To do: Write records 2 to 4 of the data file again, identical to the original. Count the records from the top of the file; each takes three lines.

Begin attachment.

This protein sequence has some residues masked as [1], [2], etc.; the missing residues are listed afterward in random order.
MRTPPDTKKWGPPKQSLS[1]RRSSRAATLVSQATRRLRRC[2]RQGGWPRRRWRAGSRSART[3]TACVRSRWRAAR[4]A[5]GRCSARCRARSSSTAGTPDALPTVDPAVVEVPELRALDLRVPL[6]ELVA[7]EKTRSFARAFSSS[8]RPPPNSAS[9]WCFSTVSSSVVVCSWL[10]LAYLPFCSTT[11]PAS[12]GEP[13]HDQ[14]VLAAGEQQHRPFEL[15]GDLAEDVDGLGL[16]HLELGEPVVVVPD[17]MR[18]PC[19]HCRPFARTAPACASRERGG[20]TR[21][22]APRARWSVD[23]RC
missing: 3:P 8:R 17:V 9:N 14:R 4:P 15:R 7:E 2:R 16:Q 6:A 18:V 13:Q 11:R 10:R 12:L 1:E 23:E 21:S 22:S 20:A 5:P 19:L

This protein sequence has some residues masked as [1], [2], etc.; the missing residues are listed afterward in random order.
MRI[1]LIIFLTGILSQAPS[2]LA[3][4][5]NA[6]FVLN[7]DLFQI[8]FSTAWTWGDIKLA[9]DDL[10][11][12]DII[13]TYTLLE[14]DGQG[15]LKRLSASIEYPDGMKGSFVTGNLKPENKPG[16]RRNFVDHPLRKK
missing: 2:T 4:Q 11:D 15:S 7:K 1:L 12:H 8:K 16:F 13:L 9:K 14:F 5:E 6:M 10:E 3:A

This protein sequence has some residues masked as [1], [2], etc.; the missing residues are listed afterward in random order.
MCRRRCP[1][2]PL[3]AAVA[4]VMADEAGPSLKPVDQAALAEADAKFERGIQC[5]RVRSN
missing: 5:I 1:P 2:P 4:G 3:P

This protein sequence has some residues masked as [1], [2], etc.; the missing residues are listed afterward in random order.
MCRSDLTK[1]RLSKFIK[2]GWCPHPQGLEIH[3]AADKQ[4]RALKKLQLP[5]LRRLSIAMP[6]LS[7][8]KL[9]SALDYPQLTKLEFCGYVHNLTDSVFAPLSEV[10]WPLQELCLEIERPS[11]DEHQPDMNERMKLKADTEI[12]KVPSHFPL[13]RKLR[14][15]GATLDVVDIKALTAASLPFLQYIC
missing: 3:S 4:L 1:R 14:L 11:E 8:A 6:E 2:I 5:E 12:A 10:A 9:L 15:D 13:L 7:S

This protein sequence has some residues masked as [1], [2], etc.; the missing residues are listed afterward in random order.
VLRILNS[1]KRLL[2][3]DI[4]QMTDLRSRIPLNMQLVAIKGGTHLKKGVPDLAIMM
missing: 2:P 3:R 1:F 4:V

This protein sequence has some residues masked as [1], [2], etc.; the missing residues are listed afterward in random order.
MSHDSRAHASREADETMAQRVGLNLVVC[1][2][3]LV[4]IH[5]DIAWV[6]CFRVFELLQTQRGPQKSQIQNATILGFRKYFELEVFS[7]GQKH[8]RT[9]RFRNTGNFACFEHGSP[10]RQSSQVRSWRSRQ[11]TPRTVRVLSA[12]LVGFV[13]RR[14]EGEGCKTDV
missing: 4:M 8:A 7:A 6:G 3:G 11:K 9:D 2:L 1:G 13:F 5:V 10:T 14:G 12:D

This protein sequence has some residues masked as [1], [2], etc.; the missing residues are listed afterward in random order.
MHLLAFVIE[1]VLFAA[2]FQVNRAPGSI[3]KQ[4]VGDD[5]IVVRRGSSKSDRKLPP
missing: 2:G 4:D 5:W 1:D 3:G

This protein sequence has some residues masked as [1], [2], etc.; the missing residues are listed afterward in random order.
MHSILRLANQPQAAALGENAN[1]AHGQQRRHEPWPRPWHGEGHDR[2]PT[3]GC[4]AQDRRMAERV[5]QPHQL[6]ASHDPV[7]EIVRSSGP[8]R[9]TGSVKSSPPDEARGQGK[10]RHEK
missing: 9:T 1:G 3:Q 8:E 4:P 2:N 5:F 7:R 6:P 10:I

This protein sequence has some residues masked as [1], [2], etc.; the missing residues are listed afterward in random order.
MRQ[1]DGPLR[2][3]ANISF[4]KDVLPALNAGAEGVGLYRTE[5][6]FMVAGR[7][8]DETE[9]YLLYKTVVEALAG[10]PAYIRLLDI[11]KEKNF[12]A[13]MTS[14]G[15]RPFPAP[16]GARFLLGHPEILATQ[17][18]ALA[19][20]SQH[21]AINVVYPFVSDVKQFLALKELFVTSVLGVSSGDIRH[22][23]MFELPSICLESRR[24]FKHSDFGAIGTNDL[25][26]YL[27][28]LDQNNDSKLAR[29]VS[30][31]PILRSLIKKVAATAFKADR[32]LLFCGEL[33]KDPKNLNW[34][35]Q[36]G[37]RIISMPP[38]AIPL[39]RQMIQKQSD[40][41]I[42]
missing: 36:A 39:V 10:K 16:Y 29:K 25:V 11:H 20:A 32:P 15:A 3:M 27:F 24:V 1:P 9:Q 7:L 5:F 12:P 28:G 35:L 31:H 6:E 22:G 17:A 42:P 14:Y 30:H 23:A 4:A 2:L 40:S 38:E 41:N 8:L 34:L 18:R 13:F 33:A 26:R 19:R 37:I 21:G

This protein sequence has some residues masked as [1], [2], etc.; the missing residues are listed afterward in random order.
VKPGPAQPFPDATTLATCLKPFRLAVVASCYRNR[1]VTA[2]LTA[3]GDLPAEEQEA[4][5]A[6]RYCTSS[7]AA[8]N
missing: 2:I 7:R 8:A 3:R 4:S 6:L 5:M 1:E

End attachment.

This protein sequence has some residues masked as [1], [2], etc.; the missing residues are listed afterward in random order.
MRI[1]LIIFLTGILSQAPS[2]LA[3][4][5]NA[6]FVLN[7]DLFQI[8]FSTAWTWGDIKLA[9]DDL[10][11][12]DII[13]TYTLLE[14]DGQG[15]LKRLSASIEYPDGMKGSFVTGNLKPENKPG[16]RRNFVDHPLRKK
missing: 2:T 4:Q 11:D 15:S 7:K 1:L 12:H 8:K 16:F 13:L 9:K 14:F 5:E 6:M 10:E 3:A

This protein sequence has some residues masked as [1], [2], etc.; the missing residues are listed afterward in random order.
MCRRRCP[1][2]PL[3]AAVA[4]VMADEAGPSLKPVDQAALAEADAKFERGIQC[5]RVRSN
missing: 5:I 1:P 2:P 4:G 3:P

This protein sequence has some residues masked as [1], [2], etc.; the missing residues are listed afterward in random order.
MCRSDLTK[1]RLSKFIK[2]GWCPHPQGLEIH[3]AADKQ[4]RALKKLQLP[5]LRRLSIAMP[6]LS[7][8]KL[9]SALDYPQLTKLEFCGYVHNLTDSVFAPLSEV[10]WPLQELCLEIERPS[11]DEHQPDMNERMKLKADTEI[12]KVPSHFPL[13]RKLR[14][15]GATLDVVDIKALTAASLPFLQYIC
missing: 3:S 4:L 1:R 14:L 11:E 8:A 6:E 2:I 5:E 12:A 10:A 9:L 15:D 13:L 7:S